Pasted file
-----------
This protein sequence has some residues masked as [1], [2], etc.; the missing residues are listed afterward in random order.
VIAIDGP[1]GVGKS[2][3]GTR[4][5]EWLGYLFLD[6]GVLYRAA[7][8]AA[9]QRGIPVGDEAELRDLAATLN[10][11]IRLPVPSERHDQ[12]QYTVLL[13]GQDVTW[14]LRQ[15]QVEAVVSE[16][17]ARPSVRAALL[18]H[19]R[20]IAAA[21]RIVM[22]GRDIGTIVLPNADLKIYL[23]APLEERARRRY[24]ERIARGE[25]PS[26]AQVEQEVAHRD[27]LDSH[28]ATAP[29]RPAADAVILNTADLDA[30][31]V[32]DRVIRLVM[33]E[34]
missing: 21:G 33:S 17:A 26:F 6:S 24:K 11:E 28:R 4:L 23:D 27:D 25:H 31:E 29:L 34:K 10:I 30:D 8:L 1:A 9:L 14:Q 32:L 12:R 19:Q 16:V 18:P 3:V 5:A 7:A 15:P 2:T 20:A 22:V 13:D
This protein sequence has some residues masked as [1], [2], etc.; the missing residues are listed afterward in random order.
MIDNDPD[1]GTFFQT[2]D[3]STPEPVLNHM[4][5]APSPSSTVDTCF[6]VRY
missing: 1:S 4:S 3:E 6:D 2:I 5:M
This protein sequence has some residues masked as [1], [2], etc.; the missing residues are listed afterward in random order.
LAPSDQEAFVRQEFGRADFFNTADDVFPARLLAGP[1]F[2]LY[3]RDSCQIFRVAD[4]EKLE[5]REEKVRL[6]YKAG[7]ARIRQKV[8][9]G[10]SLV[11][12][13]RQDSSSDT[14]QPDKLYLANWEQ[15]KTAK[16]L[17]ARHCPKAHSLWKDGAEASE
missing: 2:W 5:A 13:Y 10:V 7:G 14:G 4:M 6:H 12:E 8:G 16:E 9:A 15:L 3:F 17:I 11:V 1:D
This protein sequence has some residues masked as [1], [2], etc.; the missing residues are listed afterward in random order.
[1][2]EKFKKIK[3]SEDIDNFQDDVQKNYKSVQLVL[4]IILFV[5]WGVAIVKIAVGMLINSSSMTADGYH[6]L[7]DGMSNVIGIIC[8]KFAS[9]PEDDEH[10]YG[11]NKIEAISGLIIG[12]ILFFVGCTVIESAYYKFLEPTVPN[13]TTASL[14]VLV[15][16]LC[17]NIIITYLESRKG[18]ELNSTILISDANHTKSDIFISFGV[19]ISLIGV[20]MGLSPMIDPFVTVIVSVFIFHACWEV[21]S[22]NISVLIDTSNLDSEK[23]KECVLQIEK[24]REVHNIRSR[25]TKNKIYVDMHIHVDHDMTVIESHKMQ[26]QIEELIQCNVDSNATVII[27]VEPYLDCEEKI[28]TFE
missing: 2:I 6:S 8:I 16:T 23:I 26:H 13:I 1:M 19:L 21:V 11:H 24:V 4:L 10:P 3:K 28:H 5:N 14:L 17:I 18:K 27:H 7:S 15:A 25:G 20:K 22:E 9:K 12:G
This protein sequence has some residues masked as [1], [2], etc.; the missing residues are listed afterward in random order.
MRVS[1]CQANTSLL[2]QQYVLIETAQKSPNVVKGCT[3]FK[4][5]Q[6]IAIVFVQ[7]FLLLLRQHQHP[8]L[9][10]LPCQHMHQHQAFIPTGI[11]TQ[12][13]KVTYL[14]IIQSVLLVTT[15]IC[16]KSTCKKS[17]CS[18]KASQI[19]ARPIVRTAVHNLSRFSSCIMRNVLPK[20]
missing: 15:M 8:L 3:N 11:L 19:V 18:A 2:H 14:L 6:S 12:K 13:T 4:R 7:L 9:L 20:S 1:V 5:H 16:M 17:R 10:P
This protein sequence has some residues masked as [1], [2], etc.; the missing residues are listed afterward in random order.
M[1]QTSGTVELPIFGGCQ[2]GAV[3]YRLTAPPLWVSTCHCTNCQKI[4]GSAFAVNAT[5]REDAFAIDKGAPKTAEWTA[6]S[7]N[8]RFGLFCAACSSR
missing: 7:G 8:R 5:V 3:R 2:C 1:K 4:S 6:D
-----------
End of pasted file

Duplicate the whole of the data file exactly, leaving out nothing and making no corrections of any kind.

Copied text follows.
This protein sequence has some residues masked as [1], [2], etc.; the missing residues are listed afterward in random order.
VIAIDGP[1]GVGKS[2][3]GTR[4][5]EWLGYLFLD[6]GVLYRAA[7][8]AA[9]QRGIPVGDEAELRDLAATLN[10][11]IRLPVPSERHDQ[12]QYTVLL[13]GQDVTW[14]LRQ[15]QVEAVVSE[16][17]ARPSVRAALL[18]H[19]R[20]IAAA[21]RIVM[22]GRDIGTIVLPNADLKIYL[23]APLEERARRRY[24]ERIARGE[25]PS[26]AQVEQEVAHRD[27]LDSH[28]ATAP[29]RPAADAVILNTADLDA[30][31]V[32]DRVIRLVM[33]E[34]
missing: 21:G 33:S 17:A 26:F 6:S 24:K 11:E 28:R 4:L 23:D 27:D 25:H 31:E 29:L 34:K 10:I 30:D 8:L 1:A 9:L 14:Q 32:L 12:R 19:Q 16:V 18:P 3:V 5:A 7:A 15:P 2:T 20:A 22:V 13:D
This protein sequence has some residues masked as [1], [2], etc.; the missing residues are listed afterward in random order.
MIDNDPD[1]GTFFQT[2]D[3]STPEPVLNHM[4][5]APSPSSTVDTCF[6]VRY
missing: 1:S 4:S 3:E 6:D 2:I 5:M
This protein sequence has some residues masked as [1], [2], etc.; the missing residues are listed afterward in random order.
LAPSDQEAFVRQEFGRADFFNTADDVFPARLLAGP[1]F[2]LY[3]RDSCQIFRVAD[4]EKLE[5]REEKVRL[6]YKAG[7]ARIRQKV[8][9]G[10]SLV[11][12][13]RQDSSSDT[14]QPDKLYLANWEQ[15]KTAK[16]L[17]ARHCPKAHSLWKDGAEASE
missing: 2:W 5:A 13:Y 10:V 7:G 14:G 4:M 6:H 12:E 8:G 16:E 9:A 15:L 3:F 17:I 11:V 1:D
This protein sequence has some residues masked as [1], [2], etc.; the missing residues are listed afterward in random order.
[1][2]EKFKKIK[3]SEDIDNFQDDVQKNYKSVQLVL[4]IILFV[5]WGVAIVKIAVGMLINSSSMTADGYH[6]L[7]DGMSNVIGIIC[8]KFAS[9]PEDDEH[10]YG[11]NKIEAISGLIIG[12]ILFFVGCTVIESAYYKFLEPTVPN[13]TTASL[14]VLV[15][16]LC[17]NIIITYLESRKG[18]ELNSTILISDANHTKSDIFISFGV[19]ISLIGV[20]MGLSPMIDPFVTVIVSVFIFHACWEV[21]S[22]NISVLIDTSNLDSEK[23]KECVLQIEK[24]REVHNIRSR[25]TKNKIYVDMHIHVDHDMTVIESHKMQ[26]QIEELIQCNVDSNATVII[27]VEPYLDCEEKI[28]TFE
missing: 2:I 6:S 8:I 16:T 23:I 26:H 13:I 1:M 19:L 21:V 11:H 24:V 4:L 10:P 3:K 28:H 5:N 14:L 17:I 18:K 27:H 7:S 15:A 25:G 20:K 22:E 9:K 12:G
This protein sequence has some residues masked as [1], [2], etc.; the missing residues are listed afterward in random order.
MRVS[1]CQANTSLL[2]QQYVLIETAQKSPNVVKGCT[3]FK[4][5]Q[6]IAIVFVQ[7]FLLLLRQHQHP[8]L[9][10]LPCQHMHQHQAFIPTGI[11]TQ[12][13]KVTYL[14]IIQSVLLVTT[15]IC[16]KSTCKKS[17]CS[18]KASQI[19]ARPIVRTAVHNLSRFSSCIMRNVLPK[20]
missing: 15:M 8:L 3:N 11:L 19:V 18:A 2:H 14:L 6:S 12:K 13:T 4:R 7:L 9:L 20:S 1:V 5:H 16:M 17:R 10:P
This protein sequence has some residues masked as [1], [2], etc.; the missing residues are listed afterward in random order.
M[1]QTSGTVELPIFGGCQ[2]GAV[3]YRLTAPPLWVSTCHCTNCQKI[4]GSAFAVNAT[5]REDAFAIDKGAPKTAEWTA[6]S[7]N[8]RFGLFCAACSSR
missing: 7:G 8:R 5:V 3:R 2:C 1:K 4:S 6:D